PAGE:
solar eclipse

Rajah Bose

This summer’s total solar eclipse in Oregon came with a price tag. The Oregon Military Department is requesting an extra $260,000 to pay for the costs of managing crowds during the August 21 event.

Joe Wolf / Flickr - tinyurl.com/z8o86qr

Oregon lawmakers are returning to the Capitol Monday for a three-day flurry of meetings. It’s the first round of “Legislative Days” since the 2017 session adjourned in July.

NASA/OIT Wilsonville

The solar eclipse is in the books, but the scientific analysis goes on. Teams of high school and college students scrambled Monday afternoon to locate and recover cameras and experimental payloads they launched to the edge of space during the eclipse.

Rajah Bose

Eclipse revelers whooped and hollered as the sun went black at a major encampment in the remote town of Durkee on the Burnt River Ranch in eastern Oregon.

As the sun slipped more and more behind the moon, the revelers whooped and screamed. A black shadow zoomed across the deep valley and people exclaimed as they took off their glasses.

Eclipse image by Rajah Bose

Whether in the path of totality or not, the solar eclipse brought a memorable experience to our reporters across the Northwest. They sent us their audio postcards from Olympia, Spokane and Prosser, Washington, and Portland and Durkee, Oregon.

Eclipse 2017: The View From The Northwest

Aug 21, 2017
NASA / Flickr - tinyurl.com/y9rzf9an

The eclipse is here.

Up to 1 millions visitors have flocked to Oregon to watch the first total solar eclipse viewable from the contiguous United States in 38 years.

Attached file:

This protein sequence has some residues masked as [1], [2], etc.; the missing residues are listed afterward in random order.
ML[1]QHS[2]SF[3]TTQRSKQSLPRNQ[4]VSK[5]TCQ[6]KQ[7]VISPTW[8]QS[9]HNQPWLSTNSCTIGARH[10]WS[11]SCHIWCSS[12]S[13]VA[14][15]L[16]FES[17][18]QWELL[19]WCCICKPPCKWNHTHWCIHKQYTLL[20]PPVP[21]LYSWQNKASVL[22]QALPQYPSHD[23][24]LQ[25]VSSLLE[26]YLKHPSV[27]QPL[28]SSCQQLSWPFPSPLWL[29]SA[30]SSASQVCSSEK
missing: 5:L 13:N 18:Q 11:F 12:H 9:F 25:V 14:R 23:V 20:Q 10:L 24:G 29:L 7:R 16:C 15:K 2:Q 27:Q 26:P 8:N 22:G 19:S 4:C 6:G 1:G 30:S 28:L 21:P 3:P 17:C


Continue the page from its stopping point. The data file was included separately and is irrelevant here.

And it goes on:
Rajah Bose

Hundreds of eclipse revelers from all over the nation have flocked to a remote ranch outside of Durkee in eastern Oregon. They’re camping in yurts, tents and RVs.

Tom Banse / Northwest News Network

The Washington State Department of Transportation will activate its emergency operations center on Monday morning in case solar eclipse traffic turns horrible. In Oregon, state and county emergency coordination centers were activated on Thursday.

Chris Lehman / Northwest News Network

Businesses across Oregon are reaping the benefits of the throngs of tourists descending on the state for the solar eclipse. But one tiny radio station in the path of totality will benefit from the eclipse in an unexpected way.

Emily Schwing / Northwest News Network

Miss out on eclipse glasses? If so, there’s still plenty of time for a homemade science project. 


All you need to make a pinhole projector is a cereal box, a pin, a pair of scissors, some aluminum foil, and a roll of tape.



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